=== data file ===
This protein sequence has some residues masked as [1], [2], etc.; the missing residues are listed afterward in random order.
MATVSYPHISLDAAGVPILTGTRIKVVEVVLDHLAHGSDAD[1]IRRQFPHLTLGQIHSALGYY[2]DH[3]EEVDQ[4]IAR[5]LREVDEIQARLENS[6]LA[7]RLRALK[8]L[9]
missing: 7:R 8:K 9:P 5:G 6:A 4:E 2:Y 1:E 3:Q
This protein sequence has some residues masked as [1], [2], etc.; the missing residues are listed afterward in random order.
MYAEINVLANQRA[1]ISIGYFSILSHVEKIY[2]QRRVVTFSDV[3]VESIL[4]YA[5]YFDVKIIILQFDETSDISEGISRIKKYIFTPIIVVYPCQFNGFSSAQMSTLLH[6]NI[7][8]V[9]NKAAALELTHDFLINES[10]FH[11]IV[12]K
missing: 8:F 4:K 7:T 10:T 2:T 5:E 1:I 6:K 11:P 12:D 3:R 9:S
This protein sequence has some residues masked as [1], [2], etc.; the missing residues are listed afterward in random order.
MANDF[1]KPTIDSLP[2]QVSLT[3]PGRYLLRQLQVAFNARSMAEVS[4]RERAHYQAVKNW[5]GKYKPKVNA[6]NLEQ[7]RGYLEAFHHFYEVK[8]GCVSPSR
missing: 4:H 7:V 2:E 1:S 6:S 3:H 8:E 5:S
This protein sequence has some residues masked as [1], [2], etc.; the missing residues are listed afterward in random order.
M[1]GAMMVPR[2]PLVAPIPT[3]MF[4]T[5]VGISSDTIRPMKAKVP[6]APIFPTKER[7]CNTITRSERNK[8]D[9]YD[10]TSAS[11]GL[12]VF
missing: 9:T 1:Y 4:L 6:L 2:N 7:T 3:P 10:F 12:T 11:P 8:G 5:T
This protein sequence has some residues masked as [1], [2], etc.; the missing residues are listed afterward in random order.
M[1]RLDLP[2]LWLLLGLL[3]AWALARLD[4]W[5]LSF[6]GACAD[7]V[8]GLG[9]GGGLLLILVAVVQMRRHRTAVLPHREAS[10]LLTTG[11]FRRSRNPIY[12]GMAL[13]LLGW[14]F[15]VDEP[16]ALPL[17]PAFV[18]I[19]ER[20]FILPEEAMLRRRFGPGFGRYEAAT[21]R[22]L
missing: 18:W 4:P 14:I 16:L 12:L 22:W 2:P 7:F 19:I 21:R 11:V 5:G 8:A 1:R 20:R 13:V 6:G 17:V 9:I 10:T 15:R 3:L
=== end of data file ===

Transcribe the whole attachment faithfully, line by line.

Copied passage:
This protein sequence has some residues masked as [1], [2], etc.; the missing residues are listed afterward in random order.
MATVSYPHISLDAAGVPILTGTRIKVVEVVLDHLAHGSDAD[1]IRRQFPHLTLGQIHSALGYY[2]DH[3]EEVDQ[4]IAR[5]LREVDEIQARLENS[6]LA[7]RLRALK[8]L[9]
missing: 7:R 8:K 9:P 5:G 6:A 4:E 2:Y 1:E 3:Q
This protein sequence has some residues masked as [1], [2], etc.; the missing residues are listed afterward in random order.
MYAEINVLANQRA[1]ISIGYFSILSHVEKIY[2]QRRVVTFSDV[3]VESIL[4]YA[5]YFDVKIIILQFDETSDISEGISRIKKYIFTPIIVVYPCQFNGFSSAQMSTLLH[6]NI[7][8]V[9]NKAAALELTHDFLINES[10]FH[11]IV[12]K
missing: 8:F 4:K 7:T 10:T 2:T 5:E 1:I 6:K 11:P 12:D 3:R 9:S
This protein sequence has some residues masked as [1], [2], etc.; the missing residues are listed afterward in random order.
MANDF[1]KPTIDSLP[2]QVSLT[3]PGRYLLRQLQVAFNARSMAEVS[4]RERAHYQAVKNW[5]GKYKPKVNA[6]NLEQ[7]RGYLEAFHHFYEVK[8]GCVSPSR
missing: 4:H 7:V 2:E 1:S 6:S 3:H 8:E 5:S
This protein sequence has some residues masked as [1], [2], etc.; the missing residues are listed afterward in random order.
M[1]GAMMVPR[2]PLVAPIPT[3]MF[4]T[5]VGISSDTIRPMKAKVP[6]APIFPTKER[7]CNTITRSERNK[8]D[9]YD[10]TSAS[11]GL[12]VF
missing: 9:T 1:Y 4:L 6:L 2:N 7:T 3:P 10:F 12:T 11:P 8:G 5:T
This protein sequence has some residues masked as [1], [2], etc.; the missing residues are listed afterward in random order.
M[1]RLDLP[2]LWLLLGLL[3]AWALARLD[4]W[5]LSF[6]GACAD[7]V[8]GLG[9]GGGLLLILVAVVQMRRHRTAVLPHREAS[10]LLTTG[11]FRRSRNPIY[12]GMAL[13]LLGW[14]F[15]VDEP[16]ALPL[17]PAFV[18]I[19]ER[20]FILPEEAMLRRRFGPGFGRYEAAT[21]R[22]L
missing: 18:W 4:P 14:I 16:L 12:L 22:W 2:P 7:F 19:I 21:R 11:V 5:G 8:A 1:R 20:R 13:V 6:G 17:V 9:I 10:T 15:R 3:L